DeFi tries governance
Plus Coinbase listings...
DeFi governance has been front and center since the summer. It’s hard to remember, but as little as six months ago, Maker was the only DeFi project doing token-based governance on-chain.
Compound changed that with the launch of COMP in June, ushering in the new era of “governance tokens”. These tokens have primarily been used as an incentive or reward mechanism, but they also control on-chain protocols (to a varying degree) and in many cases treasury.
Now, Compound is facing its first major governance test, asking COMP holders to vote on compensation for Compound depositors liquidated after the price of Dai on Coinbase Pro skyrocketed to $1.25, even though Dai wasn’t trading above $1.03 elsewhere in the market. Many depositors were farming COMP, by borrowing Dai, converting to USDC and redepositing it into Compound to maximize their COMP yield. Since Compound uses Coinbase Price Oracle, several COMP farmers were liquidated because the value of their Dai debt skyrocketed.
Now there is a proposal from kybx86 to compensate those liquidated from the high Dai price, by allocating 55k COMP (or $6.6m) from the comptroller to addresses affected.
The proposal failed Monday Morning, with 681,290 COMP against and 212,592 COMP for the proposal. It is impressive that the proposal was submitted, given that 1% (100k COMP) is required to submit a proposal and then a 4% quorum must be met for it to pass. I guess it’s not surprising that aggrieved COMP farmers could scrounge up enough COMP to delegate and get a proposal on the docket.
The interesting thing is how the votes went.
This proposal provides reimbursement before a clear path to fixing the issue has been established. We would like to see a little more clarity around potential solutions before finalizing any form of reimbursement.
This proposal reimburses users even when the protocol worked as designed, and may encourage further systemic risk. We do not want to set the precedent that tail risk should be subsidized by the COMP governance process.
This proposal suggests reimbursement denominated in COMP to a small group of users affected by the issue, despite displaying behaviors that are not aligned with the long-term interest of the protocol. We would prefer a reimbursement proposal denominated in the asset that was liquidated, but are understanding of the additional technical complexity.
Those voting FOR the proposal are rising protocol politicians and the address that submitted the proposal. Kain explained his FOR vote in a thoughtful tweetstorm citing the “indirect alignment between COMP holders and depositors”. Meanwhile, DeFi Pulse Index voted FOR the compensation on Compound, but its Snapshot page signals AGAINST compensation right now.
There are a number of notable abstentions to the vote. Compound founder Robert Leshner did not participate, sitting out along with a16z, Paradigm and Gauntlet Finance, which abstained because “it’s not a quantitative or risk-related vote”. Meanwhile Compound engineer Max Wolf abstained but cites “code is law” in preferring AGAINST. Strategy Lead Calvin Liu was perhaps the only team member to vote (against).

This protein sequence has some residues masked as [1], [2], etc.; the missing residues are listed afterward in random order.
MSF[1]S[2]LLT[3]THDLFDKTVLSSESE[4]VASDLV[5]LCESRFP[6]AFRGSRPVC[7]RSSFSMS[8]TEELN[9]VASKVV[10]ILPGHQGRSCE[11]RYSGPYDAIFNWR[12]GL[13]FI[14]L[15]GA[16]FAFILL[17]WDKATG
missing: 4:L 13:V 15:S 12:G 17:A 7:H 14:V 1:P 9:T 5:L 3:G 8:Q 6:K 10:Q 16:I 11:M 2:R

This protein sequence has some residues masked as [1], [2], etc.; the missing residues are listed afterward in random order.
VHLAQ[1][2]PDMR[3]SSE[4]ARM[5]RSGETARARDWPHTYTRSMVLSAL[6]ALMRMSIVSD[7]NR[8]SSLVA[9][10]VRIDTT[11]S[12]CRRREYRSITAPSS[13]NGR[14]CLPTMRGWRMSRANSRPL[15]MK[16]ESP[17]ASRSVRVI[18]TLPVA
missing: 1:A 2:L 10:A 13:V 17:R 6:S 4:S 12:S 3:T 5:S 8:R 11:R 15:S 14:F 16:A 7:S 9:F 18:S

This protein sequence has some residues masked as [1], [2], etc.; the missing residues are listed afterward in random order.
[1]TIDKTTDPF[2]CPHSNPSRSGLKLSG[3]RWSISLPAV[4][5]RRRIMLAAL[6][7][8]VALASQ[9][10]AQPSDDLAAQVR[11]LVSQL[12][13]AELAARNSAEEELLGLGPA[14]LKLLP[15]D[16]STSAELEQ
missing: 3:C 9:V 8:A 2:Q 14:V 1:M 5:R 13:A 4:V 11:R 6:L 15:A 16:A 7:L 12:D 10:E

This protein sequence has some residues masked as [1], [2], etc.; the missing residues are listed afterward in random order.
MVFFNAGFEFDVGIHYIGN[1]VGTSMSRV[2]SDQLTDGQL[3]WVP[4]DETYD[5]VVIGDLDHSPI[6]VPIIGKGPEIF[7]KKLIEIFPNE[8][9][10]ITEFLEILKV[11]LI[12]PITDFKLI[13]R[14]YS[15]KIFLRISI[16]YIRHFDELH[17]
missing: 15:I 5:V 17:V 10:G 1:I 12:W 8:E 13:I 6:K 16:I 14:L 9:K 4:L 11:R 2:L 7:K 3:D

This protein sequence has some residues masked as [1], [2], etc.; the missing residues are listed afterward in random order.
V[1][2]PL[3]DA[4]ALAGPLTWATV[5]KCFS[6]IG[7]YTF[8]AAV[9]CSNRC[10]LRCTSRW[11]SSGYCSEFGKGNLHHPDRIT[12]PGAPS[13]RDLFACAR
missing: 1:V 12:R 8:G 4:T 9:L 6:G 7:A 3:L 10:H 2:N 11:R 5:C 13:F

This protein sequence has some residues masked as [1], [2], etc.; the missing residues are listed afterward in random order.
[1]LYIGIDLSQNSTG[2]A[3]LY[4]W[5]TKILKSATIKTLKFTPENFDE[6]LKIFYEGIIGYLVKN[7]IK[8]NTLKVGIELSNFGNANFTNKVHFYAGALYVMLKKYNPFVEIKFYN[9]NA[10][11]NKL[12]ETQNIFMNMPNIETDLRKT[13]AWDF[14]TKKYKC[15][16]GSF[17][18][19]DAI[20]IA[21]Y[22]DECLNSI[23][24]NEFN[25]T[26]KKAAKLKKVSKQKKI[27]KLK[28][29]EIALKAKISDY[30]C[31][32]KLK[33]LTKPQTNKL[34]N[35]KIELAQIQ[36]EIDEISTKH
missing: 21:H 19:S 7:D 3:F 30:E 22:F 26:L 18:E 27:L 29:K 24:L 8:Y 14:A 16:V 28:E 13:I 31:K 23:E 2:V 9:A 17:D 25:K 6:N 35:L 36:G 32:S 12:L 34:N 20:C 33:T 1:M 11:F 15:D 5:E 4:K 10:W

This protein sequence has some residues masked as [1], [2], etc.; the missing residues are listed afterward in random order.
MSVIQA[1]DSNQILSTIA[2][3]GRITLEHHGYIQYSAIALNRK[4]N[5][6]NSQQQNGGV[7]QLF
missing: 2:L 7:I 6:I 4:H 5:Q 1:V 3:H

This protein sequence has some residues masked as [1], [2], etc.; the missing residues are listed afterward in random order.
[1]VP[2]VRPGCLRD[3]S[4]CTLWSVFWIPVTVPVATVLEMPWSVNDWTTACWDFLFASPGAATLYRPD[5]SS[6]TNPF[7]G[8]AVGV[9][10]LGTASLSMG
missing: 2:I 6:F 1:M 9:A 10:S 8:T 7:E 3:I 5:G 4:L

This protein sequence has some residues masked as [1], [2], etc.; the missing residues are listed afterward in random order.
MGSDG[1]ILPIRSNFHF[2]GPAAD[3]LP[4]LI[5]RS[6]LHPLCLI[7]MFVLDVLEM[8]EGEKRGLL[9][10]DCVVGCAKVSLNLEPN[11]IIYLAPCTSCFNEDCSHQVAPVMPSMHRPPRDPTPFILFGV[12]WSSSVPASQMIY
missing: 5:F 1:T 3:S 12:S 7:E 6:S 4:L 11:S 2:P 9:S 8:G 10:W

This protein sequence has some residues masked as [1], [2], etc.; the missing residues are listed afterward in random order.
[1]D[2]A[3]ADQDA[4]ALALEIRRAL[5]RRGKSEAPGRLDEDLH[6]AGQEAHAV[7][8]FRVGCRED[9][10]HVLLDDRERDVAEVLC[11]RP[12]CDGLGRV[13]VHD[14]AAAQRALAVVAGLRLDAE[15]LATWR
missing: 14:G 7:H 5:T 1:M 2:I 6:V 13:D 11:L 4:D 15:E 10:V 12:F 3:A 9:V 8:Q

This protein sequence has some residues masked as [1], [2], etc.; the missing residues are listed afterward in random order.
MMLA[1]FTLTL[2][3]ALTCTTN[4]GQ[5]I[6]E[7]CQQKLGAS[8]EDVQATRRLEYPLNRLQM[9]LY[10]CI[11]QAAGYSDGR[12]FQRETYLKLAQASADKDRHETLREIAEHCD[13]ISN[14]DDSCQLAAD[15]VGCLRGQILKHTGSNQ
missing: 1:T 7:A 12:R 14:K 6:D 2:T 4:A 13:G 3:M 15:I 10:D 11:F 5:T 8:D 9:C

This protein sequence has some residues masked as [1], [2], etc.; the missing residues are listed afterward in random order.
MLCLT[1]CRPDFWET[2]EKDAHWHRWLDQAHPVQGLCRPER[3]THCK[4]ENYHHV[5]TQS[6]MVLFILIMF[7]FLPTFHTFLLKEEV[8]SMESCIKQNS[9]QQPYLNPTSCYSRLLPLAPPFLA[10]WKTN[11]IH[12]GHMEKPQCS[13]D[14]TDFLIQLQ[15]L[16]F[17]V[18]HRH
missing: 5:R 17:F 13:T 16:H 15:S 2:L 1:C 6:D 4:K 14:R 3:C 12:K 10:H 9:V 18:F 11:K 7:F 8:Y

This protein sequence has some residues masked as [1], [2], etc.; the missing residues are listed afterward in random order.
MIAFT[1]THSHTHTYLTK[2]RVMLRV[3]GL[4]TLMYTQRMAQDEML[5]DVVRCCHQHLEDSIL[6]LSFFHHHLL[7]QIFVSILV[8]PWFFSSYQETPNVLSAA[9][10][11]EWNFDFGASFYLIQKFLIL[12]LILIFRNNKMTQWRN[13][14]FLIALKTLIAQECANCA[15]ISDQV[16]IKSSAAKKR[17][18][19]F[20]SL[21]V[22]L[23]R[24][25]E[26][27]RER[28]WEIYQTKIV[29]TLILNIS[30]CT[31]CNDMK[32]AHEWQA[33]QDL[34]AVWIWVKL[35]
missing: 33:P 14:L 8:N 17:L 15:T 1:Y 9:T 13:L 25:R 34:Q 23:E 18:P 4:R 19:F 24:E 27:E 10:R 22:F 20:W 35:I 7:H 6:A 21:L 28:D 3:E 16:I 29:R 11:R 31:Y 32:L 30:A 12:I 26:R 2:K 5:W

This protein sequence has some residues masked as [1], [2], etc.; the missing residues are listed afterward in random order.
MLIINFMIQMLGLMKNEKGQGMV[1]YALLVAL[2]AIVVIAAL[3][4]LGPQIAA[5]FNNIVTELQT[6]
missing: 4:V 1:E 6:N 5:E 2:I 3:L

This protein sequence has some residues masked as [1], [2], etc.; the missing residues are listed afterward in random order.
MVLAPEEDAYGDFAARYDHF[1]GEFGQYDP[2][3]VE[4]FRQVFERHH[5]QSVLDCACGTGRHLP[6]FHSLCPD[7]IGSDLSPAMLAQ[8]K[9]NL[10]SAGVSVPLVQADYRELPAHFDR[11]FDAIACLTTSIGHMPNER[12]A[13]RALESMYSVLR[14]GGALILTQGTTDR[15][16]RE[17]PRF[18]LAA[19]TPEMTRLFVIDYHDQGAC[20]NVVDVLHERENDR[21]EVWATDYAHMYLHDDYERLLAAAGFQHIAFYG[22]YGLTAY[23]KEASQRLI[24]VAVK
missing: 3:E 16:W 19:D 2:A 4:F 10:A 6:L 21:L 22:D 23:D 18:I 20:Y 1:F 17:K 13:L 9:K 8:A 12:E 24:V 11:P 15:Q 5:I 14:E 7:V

Tweet of the Week: Coinbase adds SNX, AAVE and BNT
Not exactly a memorable Tweet but big news with a Coinbase listing for Aave, Bancor and Synthetix. All three are 2017 ICOs, so represent a big development for Coinbase and regulatory attitudes to those assets. Coinbase will soon feature a robust array of DeFi coins for its millions of customers. Of course, it could never keep up with Binance and other exchanges in terms of listing speed, but that moat may be drying up as Uniswap increasingly becomes the first place with liquidity for a new token.
Chart of the Week: Bancor’s impermanent loss insurance attracts assets
Bancor launched v2.1 in mid October. This version features impermanent loss insurance, which allows investors to provide liquidity in a single asset by pairing it with an inelastic supply of BNT and splitting the fees. Since launching v2.1, Bancor’s TVL has grown 5x to over $100m, much of this thanks to a liquidity mining campaign it started on November 16. This campaign is specifically targeting single-sided liquidity providers. BNT has been the most popular token to cover, but WBTC, Dai and LINK all proved popular. More in Bancor’s November progress update.
Odds and Ends
Yield aggregator Rari Capital moving to Melon Protocol Link
Gnosis launches conditional token explorer and factory Link
(Re)introducing Colony, a DAO framework Link
Token Terminal proposes Smart Beta index to Index Coop Link
Multicoin invests in Swivel, a fixed-rate lending protocol Link
YAM teams up with UMA to launch uGas + new synthetics Link
DXdao* proposal in queue to launch Swapr Link
Odds and Ends
Electric Capital Developer Report (2020) [Maria Shen/Electric Capital]
Securities Law: Social & Community Tokens [Reuben Bramanathan/SeedClub]
ETH is not Money [Ryan Selkis/Messari]
Yearn Finance Q3 Quarterly Report [Yearn.Finance]
Challenges for institutional DeFi adoption [Mika Honkasalo/The Block]
The Bull Case for Decentralized Index Funds [Regan Bozman/Bankless]
Maker’s persistency illustrates the benefits of decentralized products [Nick Tomaino/1confirmation]
That’s it! Feedback appreciated. Just hit reply. Written in Brooklyn, where it’s rainy. I’m looking forward to more sunshine. Stay safe and healthy. Happy Hanukkah!
Dose of DeFi is written by Chris Powers. Opinions expressed are my own. I spend most of my time contributing to DXdao*. All content is for informational purposes and is not intended as investment advice.